The patching did work although my left eye will never be strong. Apparently it was much weaker when I was first screened – my parents were told off by the vision screening team for not noticing my difficulties earlier! The eyes continue to develop until the age of 8 so patching and other therapies can make a difference but it’s hard when your child can’t see properly through the weak eye. But you have to balance that with the chance that the weaker eye will improve – it would be such a tough call. I’m definitely going to give iframes a go next time I need to update my glasses. I’m all good at the moment but my vision is starting to deteriorate with age so it’s only a matter of time now…

  6. Helen K says:

    The joy of glasses, hey? I had eye surgery at six, to correct my eyes going in different directions, but didn’t need glasses until high school and only started permanently when backpacking in my 20s (kept worrying about losing them and then got used to them). I look back on some pairs and cringe (but they make great dress-ups for the kids!). I would love to be able to wear contacts though – but they are so hard to get in, and then to get out. Gosh, we have hard lives, don’t we??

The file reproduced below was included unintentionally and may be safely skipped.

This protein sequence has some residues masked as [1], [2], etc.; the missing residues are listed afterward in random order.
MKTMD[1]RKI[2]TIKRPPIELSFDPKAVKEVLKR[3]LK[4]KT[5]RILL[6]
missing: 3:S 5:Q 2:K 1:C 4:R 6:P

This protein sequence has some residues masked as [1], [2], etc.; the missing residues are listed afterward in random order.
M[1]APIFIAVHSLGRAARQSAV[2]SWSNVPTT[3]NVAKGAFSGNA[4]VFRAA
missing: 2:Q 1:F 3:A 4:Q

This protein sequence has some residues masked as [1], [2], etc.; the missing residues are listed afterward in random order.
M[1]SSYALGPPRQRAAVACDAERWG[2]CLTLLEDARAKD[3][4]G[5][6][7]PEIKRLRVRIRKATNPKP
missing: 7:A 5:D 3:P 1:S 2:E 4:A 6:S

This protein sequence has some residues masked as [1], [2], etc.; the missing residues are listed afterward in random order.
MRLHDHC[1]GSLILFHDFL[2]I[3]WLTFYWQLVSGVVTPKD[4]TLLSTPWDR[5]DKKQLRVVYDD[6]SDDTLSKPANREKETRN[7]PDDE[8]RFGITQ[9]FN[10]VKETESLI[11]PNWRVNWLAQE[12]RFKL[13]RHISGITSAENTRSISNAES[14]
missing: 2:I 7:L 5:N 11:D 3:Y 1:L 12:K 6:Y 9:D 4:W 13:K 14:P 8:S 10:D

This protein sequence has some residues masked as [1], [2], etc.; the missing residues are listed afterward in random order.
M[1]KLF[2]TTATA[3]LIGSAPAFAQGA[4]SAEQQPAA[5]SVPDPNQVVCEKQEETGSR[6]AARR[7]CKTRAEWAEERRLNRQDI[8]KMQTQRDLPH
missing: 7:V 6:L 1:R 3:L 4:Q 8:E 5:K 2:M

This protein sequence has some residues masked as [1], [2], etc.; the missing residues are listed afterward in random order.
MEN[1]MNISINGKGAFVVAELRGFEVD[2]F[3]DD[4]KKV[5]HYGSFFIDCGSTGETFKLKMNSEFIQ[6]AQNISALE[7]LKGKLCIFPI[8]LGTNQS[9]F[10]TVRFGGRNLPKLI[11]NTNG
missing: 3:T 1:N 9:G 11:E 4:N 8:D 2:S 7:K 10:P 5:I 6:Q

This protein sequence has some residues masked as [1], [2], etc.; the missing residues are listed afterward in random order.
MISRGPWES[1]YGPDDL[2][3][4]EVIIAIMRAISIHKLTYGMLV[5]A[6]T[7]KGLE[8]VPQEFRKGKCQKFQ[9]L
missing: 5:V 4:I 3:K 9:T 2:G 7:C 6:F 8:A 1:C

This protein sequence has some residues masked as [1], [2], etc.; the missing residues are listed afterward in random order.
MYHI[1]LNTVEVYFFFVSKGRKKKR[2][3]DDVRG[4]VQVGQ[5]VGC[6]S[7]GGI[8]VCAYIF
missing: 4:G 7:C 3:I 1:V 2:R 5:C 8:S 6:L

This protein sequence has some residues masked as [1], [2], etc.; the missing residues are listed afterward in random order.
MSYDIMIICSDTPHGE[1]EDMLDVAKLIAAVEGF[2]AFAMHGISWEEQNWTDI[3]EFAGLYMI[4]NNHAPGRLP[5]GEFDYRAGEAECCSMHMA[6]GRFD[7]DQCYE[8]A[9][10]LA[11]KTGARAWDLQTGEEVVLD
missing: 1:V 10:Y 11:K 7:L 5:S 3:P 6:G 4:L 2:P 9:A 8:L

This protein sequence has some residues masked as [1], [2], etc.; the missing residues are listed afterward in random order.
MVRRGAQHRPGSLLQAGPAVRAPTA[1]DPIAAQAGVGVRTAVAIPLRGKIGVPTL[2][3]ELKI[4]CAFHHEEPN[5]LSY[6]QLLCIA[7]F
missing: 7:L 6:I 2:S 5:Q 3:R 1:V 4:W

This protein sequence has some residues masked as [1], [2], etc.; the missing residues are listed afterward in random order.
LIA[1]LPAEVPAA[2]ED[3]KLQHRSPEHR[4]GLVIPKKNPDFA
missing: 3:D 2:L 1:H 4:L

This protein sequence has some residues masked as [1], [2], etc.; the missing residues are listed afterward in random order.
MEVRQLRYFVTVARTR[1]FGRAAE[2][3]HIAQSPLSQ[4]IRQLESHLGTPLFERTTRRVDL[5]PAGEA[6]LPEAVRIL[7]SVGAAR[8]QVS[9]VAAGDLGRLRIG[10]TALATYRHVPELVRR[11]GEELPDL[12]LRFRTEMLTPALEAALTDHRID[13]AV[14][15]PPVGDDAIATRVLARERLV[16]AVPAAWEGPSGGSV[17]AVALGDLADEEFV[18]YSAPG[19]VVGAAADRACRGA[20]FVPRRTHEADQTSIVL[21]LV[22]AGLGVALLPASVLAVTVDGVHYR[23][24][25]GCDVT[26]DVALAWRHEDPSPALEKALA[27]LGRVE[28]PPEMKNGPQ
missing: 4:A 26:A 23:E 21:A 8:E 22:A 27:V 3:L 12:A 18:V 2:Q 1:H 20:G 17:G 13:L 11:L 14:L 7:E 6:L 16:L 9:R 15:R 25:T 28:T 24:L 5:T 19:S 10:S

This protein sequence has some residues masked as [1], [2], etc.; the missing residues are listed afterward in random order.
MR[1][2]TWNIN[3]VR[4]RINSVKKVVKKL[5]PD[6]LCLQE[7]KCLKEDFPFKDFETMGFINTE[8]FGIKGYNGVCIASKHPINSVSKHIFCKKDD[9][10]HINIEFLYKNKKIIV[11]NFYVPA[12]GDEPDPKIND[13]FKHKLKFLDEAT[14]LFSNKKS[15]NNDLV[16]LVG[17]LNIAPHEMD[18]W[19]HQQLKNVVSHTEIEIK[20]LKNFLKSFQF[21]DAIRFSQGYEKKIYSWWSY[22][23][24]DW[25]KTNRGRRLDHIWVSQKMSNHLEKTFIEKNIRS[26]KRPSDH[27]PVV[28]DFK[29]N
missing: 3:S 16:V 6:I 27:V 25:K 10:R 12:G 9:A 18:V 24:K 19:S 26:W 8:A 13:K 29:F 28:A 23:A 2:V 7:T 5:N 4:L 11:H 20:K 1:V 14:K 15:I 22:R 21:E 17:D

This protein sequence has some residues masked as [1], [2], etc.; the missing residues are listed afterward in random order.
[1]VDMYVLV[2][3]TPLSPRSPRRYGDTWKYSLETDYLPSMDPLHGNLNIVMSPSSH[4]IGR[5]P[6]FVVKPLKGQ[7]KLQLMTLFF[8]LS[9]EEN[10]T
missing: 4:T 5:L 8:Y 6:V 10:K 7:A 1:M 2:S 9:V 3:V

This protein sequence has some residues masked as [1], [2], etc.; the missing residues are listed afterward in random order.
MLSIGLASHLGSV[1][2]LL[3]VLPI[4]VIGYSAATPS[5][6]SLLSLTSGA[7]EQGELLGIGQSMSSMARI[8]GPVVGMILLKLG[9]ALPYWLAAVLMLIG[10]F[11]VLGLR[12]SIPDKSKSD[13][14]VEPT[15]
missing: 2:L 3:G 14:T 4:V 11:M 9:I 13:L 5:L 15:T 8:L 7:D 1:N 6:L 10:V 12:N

• Kirsty says:

      Hahaha – yes we do Helen! I personally can’t even cope with the idea of contacts. Besides I’ve been wearing glasses for so long now that it’s like second nature to me!